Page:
Show Less
Restricted access

Recalling the Celtic Tiger

Series:

Edited By Eamon Maher, Eugene O'Brien and Brian Lucey

This book looks at various effects, symptoms and consequences of the period in Irish culture known as the Celtic Tiger. It will trace the critical pathway from boom to bust – and up to the current beginnings of a similar, smaller boom – through events, personalities and products. The short entries offer a sense of the lived experience of this seismic period in contemporary Irish society.

While clearly not all aspects of the period could realistically be covered, the book does contain essential information about the central actors, events, themes, and economic trends, which are discussed in a readable and accessible manner. Each entry is linked to the overall Celtic Tiger phenomenon and its immediate aftermath.

The book also provides a comprehensive account of what happened in this period and will be a factual resource for anyone anxious to discover information on the areas most commonly connected to it. All entries are written by experts in the area. The contributors include broadcasters, economists, cultural theorists, sociologists, literary critics, journalists, politicians and writers, each of whom brings particular insights to some aspect of the Celtic Tiger.

Show Summary Details
Restricted access

Fine Gael–Labour Government 2011–2016 (Eugene O’Brien)

Extract

Eugene O’Brien

Fine Gael–Labour Government 2011–2016

The general election of 2011 saw a sea change in Irish politics. In the wake of the financial crash and the bailout, and amid austerity measures that were biting across the whole country, Fianna Fáil went from 77 seats to 20 and were clearly no longer in a position to form a government. The major beneficiaries of the election were Fine Gael, who went from 51 to 76 sears, Labour, who went from 20 to 37 seats, and Sinn Féin, who went from five to 14 seats (though there was surprise that a party of protest did not do better in the midst of swingeing austerity). A series of negotiations took place between the parties, which were generally seen as amicable.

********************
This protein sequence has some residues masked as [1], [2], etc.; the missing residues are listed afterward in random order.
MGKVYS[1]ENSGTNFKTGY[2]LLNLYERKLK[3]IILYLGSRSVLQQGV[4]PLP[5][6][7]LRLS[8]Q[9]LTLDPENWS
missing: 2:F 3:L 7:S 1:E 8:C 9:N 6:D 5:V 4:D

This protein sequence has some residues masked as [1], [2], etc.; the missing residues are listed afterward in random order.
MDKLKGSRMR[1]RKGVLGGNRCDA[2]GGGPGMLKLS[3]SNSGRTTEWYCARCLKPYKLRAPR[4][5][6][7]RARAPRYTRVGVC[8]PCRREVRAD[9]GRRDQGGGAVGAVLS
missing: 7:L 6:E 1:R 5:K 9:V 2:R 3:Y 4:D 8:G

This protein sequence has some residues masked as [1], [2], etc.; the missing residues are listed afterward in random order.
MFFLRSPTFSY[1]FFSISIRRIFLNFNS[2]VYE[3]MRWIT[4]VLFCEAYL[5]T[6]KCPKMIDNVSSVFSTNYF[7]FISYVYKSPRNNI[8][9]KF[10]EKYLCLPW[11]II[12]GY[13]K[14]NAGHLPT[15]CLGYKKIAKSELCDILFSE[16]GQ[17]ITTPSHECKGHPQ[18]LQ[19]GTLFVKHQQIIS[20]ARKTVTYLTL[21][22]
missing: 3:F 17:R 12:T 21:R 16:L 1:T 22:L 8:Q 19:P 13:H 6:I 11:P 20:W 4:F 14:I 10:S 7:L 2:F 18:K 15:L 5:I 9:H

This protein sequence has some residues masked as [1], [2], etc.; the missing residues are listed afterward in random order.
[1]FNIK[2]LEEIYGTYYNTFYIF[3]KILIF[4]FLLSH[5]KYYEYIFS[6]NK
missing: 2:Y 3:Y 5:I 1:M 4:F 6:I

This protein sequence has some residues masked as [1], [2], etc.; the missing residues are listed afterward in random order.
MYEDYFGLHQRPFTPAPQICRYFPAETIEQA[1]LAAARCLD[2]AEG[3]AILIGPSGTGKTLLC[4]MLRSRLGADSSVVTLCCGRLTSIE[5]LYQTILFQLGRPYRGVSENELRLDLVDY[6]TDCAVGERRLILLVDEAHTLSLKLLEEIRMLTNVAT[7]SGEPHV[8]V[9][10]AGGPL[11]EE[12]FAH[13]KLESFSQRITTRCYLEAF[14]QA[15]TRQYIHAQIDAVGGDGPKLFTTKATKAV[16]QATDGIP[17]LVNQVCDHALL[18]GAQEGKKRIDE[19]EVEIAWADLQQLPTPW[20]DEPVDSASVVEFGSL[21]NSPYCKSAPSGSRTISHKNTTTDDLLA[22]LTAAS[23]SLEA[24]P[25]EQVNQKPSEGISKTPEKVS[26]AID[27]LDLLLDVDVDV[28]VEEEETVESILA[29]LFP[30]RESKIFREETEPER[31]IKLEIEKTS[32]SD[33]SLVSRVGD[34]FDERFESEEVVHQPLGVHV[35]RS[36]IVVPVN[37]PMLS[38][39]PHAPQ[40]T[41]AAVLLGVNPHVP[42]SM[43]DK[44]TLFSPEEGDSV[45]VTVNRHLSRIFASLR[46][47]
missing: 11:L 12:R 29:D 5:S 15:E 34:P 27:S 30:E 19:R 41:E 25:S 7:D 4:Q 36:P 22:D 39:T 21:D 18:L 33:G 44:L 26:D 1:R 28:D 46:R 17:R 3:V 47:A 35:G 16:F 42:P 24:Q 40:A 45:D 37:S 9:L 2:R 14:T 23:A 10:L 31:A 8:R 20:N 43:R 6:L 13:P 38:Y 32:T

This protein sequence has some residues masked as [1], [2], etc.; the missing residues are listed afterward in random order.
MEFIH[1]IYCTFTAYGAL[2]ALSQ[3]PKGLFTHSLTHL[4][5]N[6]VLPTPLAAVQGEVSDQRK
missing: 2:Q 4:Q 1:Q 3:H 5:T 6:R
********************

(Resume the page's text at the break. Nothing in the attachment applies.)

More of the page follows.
Enda Kenny was set to be Taoiseach, something that seemed unlikely in 2010 when he was the subject of a challenge from Richard Bruton, after a poll had seen the Labour party as the most popular in Ireland. Nine of the Fine Gael Front Bench felt that Kenny would not be vibrant enough to lead them into government. However, with the aid of Phil Hogan, later to become an EU Commissioner, Alan Shatter and Michael Noonan, who had hitherto been languishing on the backbenches, Kenny prevailed and now had triumphed in an election.

As a result, on March 9, 2011, a new government was sworn in, with Enda Kenny as Taoiseach,...

You are not authenticated to view the full text of this chapter or article.

This site requires a subscription or purchase to access the full text of books or journals.

Do you have any questions? Contact us.

Or login to access all content.